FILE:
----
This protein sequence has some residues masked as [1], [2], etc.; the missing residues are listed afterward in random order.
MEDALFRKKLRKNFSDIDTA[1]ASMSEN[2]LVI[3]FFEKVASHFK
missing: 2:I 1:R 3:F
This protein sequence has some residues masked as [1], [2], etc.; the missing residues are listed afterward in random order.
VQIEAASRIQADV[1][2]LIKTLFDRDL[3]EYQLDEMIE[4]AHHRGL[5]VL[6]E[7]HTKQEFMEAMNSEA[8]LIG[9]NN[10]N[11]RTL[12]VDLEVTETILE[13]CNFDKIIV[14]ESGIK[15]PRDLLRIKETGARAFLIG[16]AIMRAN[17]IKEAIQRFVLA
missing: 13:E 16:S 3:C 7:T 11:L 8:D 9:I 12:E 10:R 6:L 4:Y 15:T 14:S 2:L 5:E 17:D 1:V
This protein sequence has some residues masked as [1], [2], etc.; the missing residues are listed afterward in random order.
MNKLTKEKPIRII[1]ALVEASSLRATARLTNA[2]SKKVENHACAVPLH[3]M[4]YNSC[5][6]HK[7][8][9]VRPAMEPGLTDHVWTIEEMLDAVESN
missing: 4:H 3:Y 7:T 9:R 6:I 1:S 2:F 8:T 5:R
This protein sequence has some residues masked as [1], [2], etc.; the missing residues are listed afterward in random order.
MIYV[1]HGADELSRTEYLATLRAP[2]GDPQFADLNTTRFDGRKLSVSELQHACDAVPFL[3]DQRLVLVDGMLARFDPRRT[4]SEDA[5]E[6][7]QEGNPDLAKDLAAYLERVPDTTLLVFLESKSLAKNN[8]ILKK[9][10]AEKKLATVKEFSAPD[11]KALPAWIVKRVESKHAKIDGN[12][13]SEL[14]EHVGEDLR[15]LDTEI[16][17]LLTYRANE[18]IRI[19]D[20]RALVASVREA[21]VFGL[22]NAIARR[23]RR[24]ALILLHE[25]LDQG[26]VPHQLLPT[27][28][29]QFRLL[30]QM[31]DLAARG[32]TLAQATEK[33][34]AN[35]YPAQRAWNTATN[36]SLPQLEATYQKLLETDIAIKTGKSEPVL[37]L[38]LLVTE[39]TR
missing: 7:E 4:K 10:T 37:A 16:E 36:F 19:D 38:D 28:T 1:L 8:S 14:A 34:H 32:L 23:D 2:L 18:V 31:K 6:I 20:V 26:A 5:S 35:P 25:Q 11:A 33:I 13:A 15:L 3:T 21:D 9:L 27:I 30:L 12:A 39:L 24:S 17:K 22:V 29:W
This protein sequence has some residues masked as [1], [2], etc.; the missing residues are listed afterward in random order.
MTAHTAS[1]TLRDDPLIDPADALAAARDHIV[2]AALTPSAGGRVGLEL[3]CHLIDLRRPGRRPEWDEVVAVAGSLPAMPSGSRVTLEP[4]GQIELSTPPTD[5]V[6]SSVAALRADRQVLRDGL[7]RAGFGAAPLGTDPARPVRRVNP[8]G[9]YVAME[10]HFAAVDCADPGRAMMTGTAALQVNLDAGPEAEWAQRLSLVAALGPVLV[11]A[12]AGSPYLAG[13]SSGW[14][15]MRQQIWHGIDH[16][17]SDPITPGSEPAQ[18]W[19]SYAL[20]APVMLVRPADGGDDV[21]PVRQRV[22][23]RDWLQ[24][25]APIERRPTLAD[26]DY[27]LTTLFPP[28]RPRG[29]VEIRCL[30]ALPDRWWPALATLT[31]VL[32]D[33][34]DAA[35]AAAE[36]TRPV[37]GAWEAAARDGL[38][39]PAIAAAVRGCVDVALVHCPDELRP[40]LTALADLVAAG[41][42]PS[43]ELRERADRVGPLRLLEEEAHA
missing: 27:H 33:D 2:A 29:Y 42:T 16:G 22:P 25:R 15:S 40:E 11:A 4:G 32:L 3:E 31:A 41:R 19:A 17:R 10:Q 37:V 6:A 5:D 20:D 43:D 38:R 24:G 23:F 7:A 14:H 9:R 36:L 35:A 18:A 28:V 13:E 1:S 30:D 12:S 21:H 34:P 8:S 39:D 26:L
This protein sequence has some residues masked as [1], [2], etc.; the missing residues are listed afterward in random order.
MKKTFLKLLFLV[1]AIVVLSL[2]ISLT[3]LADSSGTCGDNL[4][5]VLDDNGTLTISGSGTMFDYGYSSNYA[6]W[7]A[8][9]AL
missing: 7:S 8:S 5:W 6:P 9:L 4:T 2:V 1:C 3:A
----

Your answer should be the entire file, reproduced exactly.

This protein sequence has some residues masked as [1], [2], etc.; the missing residues are listed afterward in random order.
MEDALFRKKLRKNFSDIDTA[1]ASMSEN[2]LVI[3]FFEKVASHFK
missing: 2:I 1:R 3:F
This protein sequence has some residues masked as [1], [2], etc.; the missing residues are listed afterward in random order.
VQIEAASRIQADV[1][2]LIKTLFDRDL[3]EYQLDEMIE[4]AHHRGL[5]VL[6]E[7]HTKQEFMEAMNSEA[8]LIG[9]NN[10]N[11]RTL[12]VDLEVTETILE[13]CNFDKIIV[14]ESGIK[15]PRDLLRIKETGARAFLIG[16]AIMRAN[17]IKEAIQRFVLA
missing: 13:E 16:S 3:C 7:T 11:L 8:D 9:I 12:E 10:R 6:L 4:Y 15:T 14:S 2:L 5:E 17:D 1:V
This protein sequence has some residues masked as [1], [2], etc.; the missing residues are listed afterward in random order.
MNKLTKEKPIRII[1]ALVEASSLRATARLTNA[2]SKKVENHACAVPLH[3]M[4]YNSC[5][6]HK[7][8][9]VRPAMEPGLTDHVWTIEEMLDAVESN
missing: 4:H 3:Y 7:T 9:R 6:I 1:S 2:F 8:T 5:R
This protein sequence has some residues masked as [1], [2], etc.; the missing residues are listed afterward in random order.
MIYV[1]HGADELSRTEYLATLRAP[2]GDPQFADLNTTRFDGRKLSVSELQHACDAVPFL[3]DQRLVLVDGMLARFDPRRT[4]SEDA[5]E[6][7]QEGNPDLAKDLAAYLERVPDTTLLVFLESKSLAKNN[8]ILKK[9][10]AEKKLATVKEFSAPD[11]KALPAWIVKRVESKHAKIDGN[12][13]SEL[14]EHVGEDLR[15]LDTEI[16][17]LLTYRANE[18]IRI[19]D[20]RALVASVREA[21]VFGL[22]NAIARR[23]RR[24]ALILLHE[25]LDQG[26]VPHQLLPT[27][28][29]QFRLL[30]QM[31]DLAARG[32]TLAQATEK[33][34]AN[35]YPAQRAWNTATN[36]SLPQLEATYQKLLETDIAIKTGKSEPVL[37]L[38]LLVTE[39]TR
missing: 7:E 4:K 10:T 37:A 16:E 36:F 19:D 38:D 28:T 1:L 8:S 14:A 34:H 32:L 23:D 2:L 18:V 31:K 6:I 20:V 26:A 5:S 35:P 25:Q 11:A 33:I 13:A 15:L 3:T 21:D 9:L 27:I 30:L 12:A 39:L 24:S 17:K 22:V 29:W
This protein sequence has some residues masked as [1], [2], etc.; the missing residues are listed afterward in random order.
MTAHTAS[1]TLRDDPLIDPADALAAARDHIV[2]AALTPSAGGRVGLEL[3]CHLIDLRRPGRRPEWDEVVAVAGSLPAMPSGSRVTLEP[4]GQIELSTPPTD[5]V[6]SSVAALRADRQVLRDGL[7]RAGFGAAPLGTDPARPVRRVNP[8]G[9]YVAME[10]HFAAVDCADPGRAMMTGTAALQVNLDAGPEAEWAQRLSLVAALGPVLV[11]A[12]AGSPYLAG[13]SSGW[14][15]MRQQIWHGIDH[16][17]SDPITPGSEPAQ[18]W[19]SYAL[20]APVMLVRPADGGDDV[21]PVRQRV[22][23]RDWLQ[24][25]APIERRPTLAD[26]DY[27]LTTLFPP[28]RPRG[29]VEIRCL[30]ALPDRWWPALATLT[31]VL[32]D[33][34]DAA[35]AAAE[36]TRPV[37]GAWEAAARDGL[38][39]PAIAAAVRGCVDVALVHCPDELRP[40]LTALADLVAAG[41][42]PS[43]ELRERADRVGPLRLLEEEAHA
missing: 27:H 33:D 2:A 29:Y 42:T 16:G 22:P 25:R 15:S 40:E 11:A 4:G 32:L 3:E 31:A 41:R 19:A 17:R 10:Q 37:V 6:A 5:D 20:D 43:D 38:R 24:G 23:F 7:A 14:H 9:R 36:L 35:A 18:A 28:V 13:E 1:S 30:D 12:S 21:H 34:P 8:S 39:D 26:L
This protein sequence has some residues masked as [1], [2], etc.; the missing residues are listed afterward in random order.
MKKTFLKLLFLV[1]AIVVLSL[2]ISLT[3]LADSSGTCGDNL[4][5]VLDDNGTLTISGSGTMFDYGYSSNYA[6]W[7]A[8][9]AL
missing: 7:S 8:S 5:W 6:P 9:L 4:T 2:V 1:C 3:A